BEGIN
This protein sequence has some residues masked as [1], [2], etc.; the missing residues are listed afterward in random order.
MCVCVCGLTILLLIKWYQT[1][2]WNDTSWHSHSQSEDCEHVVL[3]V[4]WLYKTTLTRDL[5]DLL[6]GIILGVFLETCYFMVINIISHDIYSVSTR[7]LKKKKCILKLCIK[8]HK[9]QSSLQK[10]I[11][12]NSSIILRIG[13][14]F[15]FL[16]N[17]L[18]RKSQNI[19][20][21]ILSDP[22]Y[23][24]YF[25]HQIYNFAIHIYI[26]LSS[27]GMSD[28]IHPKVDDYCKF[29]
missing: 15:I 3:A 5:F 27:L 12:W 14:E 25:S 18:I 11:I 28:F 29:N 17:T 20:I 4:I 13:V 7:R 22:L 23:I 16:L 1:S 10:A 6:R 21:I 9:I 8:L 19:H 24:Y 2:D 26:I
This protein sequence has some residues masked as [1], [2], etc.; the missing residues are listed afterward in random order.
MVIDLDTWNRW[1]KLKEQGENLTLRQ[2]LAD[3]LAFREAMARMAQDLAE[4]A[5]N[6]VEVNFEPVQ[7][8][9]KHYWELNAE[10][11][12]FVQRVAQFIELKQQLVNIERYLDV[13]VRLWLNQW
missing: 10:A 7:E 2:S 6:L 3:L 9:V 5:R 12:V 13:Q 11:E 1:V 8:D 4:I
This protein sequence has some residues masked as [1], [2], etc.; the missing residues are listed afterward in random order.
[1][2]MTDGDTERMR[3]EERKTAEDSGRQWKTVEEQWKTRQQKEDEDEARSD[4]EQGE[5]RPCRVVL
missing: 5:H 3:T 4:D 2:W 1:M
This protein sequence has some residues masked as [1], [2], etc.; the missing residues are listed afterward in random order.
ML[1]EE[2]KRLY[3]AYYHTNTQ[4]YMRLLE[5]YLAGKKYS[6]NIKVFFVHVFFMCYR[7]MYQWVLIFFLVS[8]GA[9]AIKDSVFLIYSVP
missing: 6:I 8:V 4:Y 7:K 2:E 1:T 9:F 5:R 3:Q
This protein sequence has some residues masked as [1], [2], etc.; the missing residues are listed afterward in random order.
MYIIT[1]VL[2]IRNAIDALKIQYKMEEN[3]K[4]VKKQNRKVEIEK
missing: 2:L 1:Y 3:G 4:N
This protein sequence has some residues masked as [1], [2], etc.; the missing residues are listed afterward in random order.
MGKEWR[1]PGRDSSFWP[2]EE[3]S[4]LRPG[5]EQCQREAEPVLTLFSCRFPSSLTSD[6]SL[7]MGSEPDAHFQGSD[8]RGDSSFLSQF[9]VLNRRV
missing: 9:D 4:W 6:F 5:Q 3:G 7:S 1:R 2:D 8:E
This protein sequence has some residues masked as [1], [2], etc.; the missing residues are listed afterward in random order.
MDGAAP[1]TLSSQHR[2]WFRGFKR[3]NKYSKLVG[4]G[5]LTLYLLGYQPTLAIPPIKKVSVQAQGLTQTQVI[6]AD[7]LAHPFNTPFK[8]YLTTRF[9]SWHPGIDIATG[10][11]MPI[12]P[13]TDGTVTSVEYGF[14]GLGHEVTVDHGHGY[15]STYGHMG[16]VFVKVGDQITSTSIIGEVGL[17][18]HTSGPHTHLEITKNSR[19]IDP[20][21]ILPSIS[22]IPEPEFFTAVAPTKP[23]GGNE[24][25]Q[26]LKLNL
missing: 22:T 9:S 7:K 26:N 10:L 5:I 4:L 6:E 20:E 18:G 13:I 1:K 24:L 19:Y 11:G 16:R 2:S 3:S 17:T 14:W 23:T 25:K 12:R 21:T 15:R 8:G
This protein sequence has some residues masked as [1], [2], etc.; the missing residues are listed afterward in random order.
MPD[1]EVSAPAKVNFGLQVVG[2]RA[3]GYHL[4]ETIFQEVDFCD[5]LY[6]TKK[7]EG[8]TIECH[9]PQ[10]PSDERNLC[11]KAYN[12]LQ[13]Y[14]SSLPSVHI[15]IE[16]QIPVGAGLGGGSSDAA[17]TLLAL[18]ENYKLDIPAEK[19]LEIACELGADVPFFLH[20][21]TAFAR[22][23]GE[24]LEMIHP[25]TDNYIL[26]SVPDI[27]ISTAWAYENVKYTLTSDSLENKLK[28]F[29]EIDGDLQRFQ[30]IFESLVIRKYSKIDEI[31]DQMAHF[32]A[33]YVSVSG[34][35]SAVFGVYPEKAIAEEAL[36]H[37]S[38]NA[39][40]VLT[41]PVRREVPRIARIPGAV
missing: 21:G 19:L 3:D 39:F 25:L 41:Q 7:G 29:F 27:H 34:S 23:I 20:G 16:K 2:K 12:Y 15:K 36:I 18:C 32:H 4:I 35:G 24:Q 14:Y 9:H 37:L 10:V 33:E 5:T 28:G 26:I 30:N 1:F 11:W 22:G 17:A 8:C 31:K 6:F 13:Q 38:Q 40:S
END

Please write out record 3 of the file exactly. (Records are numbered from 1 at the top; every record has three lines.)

This protein sequence has some residues masked as [1], [2], etc.; the missing residues are listed afterward in random order.
[1][2]MTDGDTERMR[3]EERKTAEDSGRQWKTVEEQWKTRQQKEDEDEARSD[4]EQGE[5]RPCRVVL
missing: 5:H 3:T 4:D 2:W 1:M